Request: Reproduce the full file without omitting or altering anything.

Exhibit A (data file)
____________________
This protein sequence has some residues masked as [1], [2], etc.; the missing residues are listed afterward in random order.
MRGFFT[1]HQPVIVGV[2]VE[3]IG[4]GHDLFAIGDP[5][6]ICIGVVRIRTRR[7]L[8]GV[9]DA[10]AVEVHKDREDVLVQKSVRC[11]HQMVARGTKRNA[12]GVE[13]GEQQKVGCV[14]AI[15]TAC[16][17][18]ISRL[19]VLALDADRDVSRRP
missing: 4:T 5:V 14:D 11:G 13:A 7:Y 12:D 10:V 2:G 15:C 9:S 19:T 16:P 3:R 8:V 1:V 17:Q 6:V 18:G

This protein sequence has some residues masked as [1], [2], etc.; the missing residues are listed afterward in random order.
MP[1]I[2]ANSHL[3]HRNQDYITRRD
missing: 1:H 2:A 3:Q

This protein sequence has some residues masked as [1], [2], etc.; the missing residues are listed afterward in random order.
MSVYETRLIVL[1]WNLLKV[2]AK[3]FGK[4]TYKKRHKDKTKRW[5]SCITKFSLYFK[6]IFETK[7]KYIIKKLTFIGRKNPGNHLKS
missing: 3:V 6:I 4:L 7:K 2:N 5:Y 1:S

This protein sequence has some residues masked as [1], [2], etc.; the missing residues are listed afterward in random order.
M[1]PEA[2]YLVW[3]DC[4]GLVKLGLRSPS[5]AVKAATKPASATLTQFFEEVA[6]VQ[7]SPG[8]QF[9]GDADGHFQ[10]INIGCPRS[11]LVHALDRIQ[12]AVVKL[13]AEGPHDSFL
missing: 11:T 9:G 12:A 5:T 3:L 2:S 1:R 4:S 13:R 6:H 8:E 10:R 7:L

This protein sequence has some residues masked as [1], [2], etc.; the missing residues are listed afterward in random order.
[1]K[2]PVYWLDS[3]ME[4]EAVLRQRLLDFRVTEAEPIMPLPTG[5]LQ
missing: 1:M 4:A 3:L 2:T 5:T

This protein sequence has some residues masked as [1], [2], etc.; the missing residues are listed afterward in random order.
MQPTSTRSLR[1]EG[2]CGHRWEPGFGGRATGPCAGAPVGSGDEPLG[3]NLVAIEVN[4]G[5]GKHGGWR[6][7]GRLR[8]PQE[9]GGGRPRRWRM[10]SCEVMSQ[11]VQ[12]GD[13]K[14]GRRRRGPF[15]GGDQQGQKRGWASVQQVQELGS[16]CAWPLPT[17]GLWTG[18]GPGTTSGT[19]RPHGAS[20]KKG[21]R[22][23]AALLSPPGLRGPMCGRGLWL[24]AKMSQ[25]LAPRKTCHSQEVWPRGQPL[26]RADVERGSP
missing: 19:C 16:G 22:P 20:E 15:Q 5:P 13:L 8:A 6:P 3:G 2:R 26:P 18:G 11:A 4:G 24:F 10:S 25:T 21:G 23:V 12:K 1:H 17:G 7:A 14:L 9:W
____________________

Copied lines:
This protein sequence has some residues masked as [1], [2], etc.; the missing residues are listed afterward in random order.
MRGFFT[1]HQPVIVGV[2]VE[3]IG[4]GHDLFAIGDP[5][6]ICIGVVRIRTRR[7]L[8]GV[9]DA[10]AVEVHKDREDVLVQKSVRC[11]HQMVARGTKRNA[12]GVE[13]GEQQKVGCV[14]AI[15]TAC[16][17][18]ISRL[19]VLALDADRDVSRRP
missing: 4:T 5:V 14:D 11:G 13:A 7:Y 12:D 10:V 2:G 15:C 9:S 19:T 16:P 3:R 8:V 1:V 17:Q 6:V 18:G

This protein sequence has some residues masked as [1], [2], etc.; the missing residues are listed afterward in random order.
MP[1]I[2]ANSHL[3]HRNQDYITRRD
missing: 1:H 2:A 3:Q

This protein sequence has some residues masked as [1], [2], etc.; the missing residues are listed afterward in random order.
MSVYETRLIVL[1]WNLLKV[2]AK[3]FGK[4]TYKKRHKDKTKRW[5]SCITKFSLYFK[6]IFETK[7]KYIIKKLTFIGRKNPGNHLKS
missing: 3:V 6:I 4:L 7:K 2:N 5:Y 1:S

This protein sequence has some residues masked as [1], [2], etc.; the missing residues are listed afterward in random order.
M[1]PEA[2]YLVW[3]DC[4]GLVKLGLRSPS[5]AVKAATKPASATLTQFFEEVA[6]VQ[7]SPG[8]QF[9]GDADGHFQ[10]INIGCPRS[11]LVHALDRIQ[12]AVVKL[13]AEGPHDSFL
missing: 11:T 9:G 12:A 5:T 3:L 2:S 1:R 4:S 13:R 6:H 8:E 10:R 7:L

This protein sequence has some residues masked as [1], [2], etc.; the missing residues are listed afterward in random order.
[1]K[2]PVYWLDS[3]ME[4]EAVLRQRLLDFRVTEAEPIMPLPTG[5]LQ
missing: 1:M 4:A 3:L 2:T 5:T

This protein sequence has some residues masked as [1], [2], etc.; the missing residues are listed afterward in random order.
MQPTSTRSLR[1]EG[2]CGHRWEPGFGGRATGPCAGAPVGSGDEPLG[3]NLVAIEVN[4]G[5]GKHGGWR[6][7]GRLR[8]PQE[9]GGGRPRRWRM[10]SCEVMSQ[11]VQ[12]GD[13]K[14]GRRRRGPF[15]GGDQQGQKRGWASVQQVQELGS[16]CAWPLPT[17]GLWTG[18]GPGTTSGT[19]RPHGAS[20]KKG[21]R[22][23]AALLSPPGLRGPMCGRGLWL[24]AKMSQ[25]LAPRKTCHSQEVWPRGQPL[26]RADVERGSP
missing: 19:C 16:G 22:P 20:E 15:Q 5:P 13:L 8:A 6:P 3:G 2:R 26:P 18:G 11:A 4:G 24:F 10:S 25:T 21:G 23:V 12:K 1:H 17:G 7:A 14:L 9:W